National Geographic’s nature docuseries Hostile Planet may have had the misfortune of premiering at roughly the same time as Netflix’s mega-budgeted Our Planet, but the smaller of the two still has plenty to offer, starting with a premise that aims to amaze viewers by diving deep into the resilience of the natural world. By traipsing around the globe with TV host/adventurer Bear Grylls, the six-episode series explored mountains, oceans, grasslands, jungles, deserts, and in the finale it ventures to perhaps the harshest climate on the planet: the polar region.
In the aptly tilted ‘Polar,’ Hostile Planet bounces back and forth between the two poles, visiting the arctic and Antarctica, while also documenting animals somehow surviving in incredibly unforgiving environs, like Hudson Bay, Canada and Ellesmere Island in the Canadian Arctic. The series also stops by Svalbard, Norway to look in on some free-ranging polar bears and see how conditions there differ from those of their species living in the Canadian region. In this regard, the series lives up to its title, illustrating the daily life-and-death struggle of every creature capable of living in a part of the world that is actively…well, hostile.
As expected, Hostile Planet checks the various boxes of most nature documentaries, albeit with more of an emphasis on the aforementioned life-and-death struggle. Two separate segments look at different groups of penguins, emperor and gentoo, as they brave unbearable cold and the usual list of sea-faring predators all in an effort to fulfill their genetic destiny to propagate and see the circle of life continue on and on. The result is footage that’s been seen before — especially in documentaries like March of the Penguins or Disney’s new theatrical release Penguins, which came out under the Disneynature single — but is still somehow as captivating as ever.
Watching male emperor penguins huddle en masse against staggeringly cold temperatures, while keeping eggs and eventually newborn chicks warm and safe is something audiences will never tire of seeing, it seems. The same goes for the inevitable chase sequence wherein prey evades a predator, despite the odds of their survival being incredibly slim. In ‘Polar,’ the sequence features a gentoo penguin, separated from the rest of the group by a patch of ice, being pursued by a leopard seal. At one point the seal has the bird dead to rights, and toys with its meal instead of feasting. The decision proves costly as circumstances shift, allowing the penguin to escape, resulting in the wildlife equivalent of a football player showboating on the one-yard line and being denied the touchdown.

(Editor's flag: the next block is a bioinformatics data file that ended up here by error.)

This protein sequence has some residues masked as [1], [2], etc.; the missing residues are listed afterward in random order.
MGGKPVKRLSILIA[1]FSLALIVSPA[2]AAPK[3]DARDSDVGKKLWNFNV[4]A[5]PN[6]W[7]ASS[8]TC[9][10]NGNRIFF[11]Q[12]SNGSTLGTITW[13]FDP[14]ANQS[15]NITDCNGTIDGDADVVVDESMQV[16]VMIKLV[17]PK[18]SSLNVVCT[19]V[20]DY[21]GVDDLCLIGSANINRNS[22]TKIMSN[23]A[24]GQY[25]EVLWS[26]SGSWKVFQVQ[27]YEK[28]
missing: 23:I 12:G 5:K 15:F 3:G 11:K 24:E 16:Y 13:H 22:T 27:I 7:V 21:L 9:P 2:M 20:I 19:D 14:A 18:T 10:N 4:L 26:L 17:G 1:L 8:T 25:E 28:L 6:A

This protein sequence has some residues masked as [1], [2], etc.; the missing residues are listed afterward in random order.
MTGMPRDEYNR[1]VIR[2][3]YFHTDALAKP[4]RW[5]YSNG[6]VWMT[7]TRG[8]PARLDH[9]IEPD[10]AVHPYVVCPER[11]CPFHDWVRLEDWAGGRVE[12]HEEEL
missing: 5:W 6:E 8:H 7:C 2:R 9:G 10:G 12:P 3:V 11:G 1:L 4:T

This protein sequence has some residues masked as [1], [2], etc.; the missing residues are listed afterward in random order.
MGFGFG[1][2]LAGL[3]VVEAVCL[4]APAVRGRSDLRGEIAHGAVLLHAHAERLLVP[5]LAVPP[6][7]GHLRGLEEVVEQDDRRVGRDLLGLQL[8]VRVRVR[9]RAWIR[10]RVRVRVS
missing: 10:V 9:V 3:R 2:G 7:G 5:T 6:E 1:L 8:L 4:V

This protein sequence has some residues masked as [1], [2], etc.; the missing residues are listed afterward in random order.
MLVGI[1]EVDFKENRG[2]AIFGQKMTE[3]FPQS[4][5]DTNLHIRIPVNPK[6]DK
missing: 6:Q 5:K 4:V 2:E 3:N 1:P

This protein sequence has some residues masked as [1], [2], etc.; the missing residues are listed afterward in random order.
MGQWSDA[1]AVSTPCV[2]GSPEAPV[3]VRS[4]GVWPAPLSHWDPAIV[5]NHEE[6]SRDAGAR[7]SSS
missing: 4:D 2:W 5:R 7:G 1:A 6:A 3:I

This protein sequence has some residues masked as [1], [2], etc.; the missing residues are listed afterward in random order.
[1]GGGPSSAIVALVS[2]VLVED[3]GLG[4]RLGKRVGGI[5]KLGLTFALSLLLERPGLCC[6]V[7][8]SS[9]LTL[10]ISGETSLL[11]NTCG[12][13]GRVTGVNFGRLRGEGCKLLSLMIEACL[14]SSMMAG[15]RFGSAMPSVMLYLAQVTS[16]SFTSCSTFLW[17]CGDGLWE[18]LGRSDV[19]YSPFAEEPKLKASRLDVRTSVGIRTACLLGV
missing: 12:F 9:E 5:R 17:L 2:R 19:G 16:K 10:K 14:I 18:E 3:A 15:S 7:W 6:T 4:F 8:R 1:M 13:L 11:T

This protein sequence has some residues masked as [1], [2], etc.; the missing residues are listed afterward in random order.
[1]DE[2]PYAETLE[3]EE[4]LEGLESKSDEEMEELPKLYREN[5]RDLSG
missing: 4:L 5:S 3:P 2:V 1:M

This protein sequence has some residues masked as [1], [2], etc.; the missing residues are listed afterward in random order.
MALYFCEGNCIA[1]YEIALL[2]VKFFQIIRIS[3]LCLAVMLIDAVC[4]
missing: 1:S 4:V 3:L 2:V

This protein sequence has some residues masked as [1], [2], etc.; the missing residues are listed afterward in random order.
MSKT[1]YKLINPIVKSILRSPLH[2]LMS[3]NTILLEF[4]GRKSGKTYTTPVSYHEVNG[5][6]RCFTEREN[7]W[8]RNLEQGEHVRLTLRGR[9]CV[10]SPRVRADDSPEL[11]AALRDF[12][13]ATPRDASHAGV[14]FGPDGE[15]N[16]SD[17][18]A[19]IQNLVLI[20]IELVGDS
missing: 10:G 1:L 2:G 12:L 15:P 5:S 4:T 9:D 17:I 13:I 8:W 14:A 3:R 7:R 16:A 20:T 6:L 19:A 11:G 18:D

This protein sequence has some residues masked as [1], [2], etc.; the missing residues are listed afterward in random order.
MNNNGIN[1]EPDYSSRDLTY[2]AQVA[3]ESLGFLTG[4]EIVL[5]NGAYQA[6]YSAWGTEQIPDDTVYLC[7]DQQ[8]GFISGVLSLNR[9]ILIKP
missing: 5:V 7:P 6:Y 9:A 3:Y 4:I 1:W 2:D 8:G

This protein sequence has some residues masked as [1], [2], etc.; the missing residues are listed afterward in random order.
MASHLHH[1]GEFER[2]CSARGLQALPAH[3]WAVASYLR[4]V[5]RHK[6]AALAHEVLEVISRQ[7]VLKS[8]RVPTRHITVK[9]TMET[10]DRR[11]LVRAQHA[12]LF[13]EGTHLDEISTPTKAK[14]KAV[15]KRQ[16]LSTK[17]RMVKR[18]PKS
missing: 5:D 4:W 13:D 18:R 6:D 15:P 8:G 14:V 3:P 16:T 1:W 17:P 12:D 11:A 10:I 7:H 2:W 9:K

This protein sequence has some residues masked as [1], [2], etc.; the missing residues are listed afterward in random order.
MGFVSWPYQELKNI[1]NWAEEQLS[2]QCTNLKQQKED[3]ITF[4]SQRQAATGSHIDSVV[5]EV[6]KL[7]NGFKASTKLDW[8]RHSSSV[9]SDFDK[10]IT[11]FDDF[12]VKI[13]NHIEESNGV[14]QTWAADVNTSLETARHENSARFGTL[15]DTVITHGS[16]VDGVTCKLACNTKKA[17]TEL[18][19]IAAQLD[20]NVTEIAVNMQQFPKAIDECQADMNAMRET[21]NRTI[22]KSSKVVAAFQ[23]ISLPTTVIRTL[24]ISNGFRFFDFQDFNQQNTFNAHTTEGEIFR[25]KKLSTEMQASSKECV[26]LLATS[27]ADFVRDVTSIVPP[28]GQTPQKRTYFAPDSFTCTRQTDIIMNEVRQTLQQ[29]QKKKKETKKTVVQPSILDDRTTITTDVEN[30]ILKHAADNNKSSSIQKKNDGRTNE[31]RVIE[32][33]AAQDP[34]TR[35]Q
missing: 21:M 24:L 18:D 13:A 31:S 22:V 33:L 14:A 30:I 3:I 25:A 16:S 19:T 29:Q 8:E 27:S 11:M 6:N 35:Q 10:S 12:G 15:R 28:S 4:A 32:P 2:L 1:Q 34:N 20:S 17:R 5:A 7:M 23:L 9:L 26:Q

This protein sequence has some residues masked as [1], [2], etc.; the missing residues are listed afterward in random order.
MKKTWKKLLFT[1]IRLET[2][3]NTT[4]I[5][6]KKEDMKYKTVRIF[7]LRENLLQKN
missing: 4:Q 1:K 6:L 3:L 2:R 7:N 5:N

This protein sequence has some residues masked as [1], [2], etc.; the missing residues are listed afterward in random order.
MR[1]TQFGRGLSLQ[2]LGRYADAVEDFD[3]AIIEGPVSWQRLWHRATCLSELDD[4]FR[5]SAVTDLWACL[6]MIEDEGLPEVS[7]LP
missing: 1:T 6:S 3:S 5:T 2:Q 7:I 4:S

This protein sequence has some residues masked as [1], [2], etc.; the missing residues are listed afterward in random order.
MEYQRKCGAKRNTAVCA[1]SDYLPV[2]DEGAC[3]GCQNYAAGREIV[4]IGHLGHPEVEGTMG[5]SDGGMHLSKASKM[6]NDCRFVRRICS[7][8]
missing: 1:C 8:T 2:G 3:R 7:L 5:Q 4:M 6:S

Other parts of the finale aren’t quite as forgiving when it comes to showing the harsh realities of how some predator/prey dynamics play out. One particular graphic scene involves a pack of arctic wolves capitalizing on a musk ox’s maternal instinct, taking down a large female after she was separated from the herd when her calf fell prey to the wolves. It’s a harrowing sequence that’s difficult to watch, even with the knowledge that the scenario must play out if both species are to survive.
Where the series takes some necessary steps forward is in pointing the finger at the even harsher realties of climate change, and how warming temperatures, shorter winters, and less ice is not just altering the landscape but drastically impacting the way many of these animals live. A significant portion of ‘Polar’ is dedicated to the struggle facing polar bears, as a delay in the forming of sea ice prevents them from hunting and feeding. The delay is weeks in length and is only getting longer, meaning the bears are at risk of starvation if things don’t change.
But while it’s commendable that Hostile Planet would address the issue of climate change and the devastating impact it is having on nature and its many denizens, the series ultimately doesn’t go far enough. That is true in terms of pointing the finger at humankind’s role in altering the climate and in terms of illustrating just how disastrous the situation ultimately is. Instead, the series mostly sidesteps any discussion of the causes of climate change and therefore misses an opportunity to discuss what needs to be done in order to combat it and prevent further damage. Additionally, Hostile Planet ends with a half-hearted hope that the wildlife will find ways to adapt to a rapidly changing climate, which is tantamount to offering “thoughts and prayers” instead of taking action.
That is understandably a difficult line to walk for a television series that must be as entertaining as it is educational. And while Hostile Planet delivers on both accounts, taking a firmer stance on climate change and its inevitable perils would have seen the series elevated above its many peers.
Hostile Planet season 1 is available to stream on Hulu.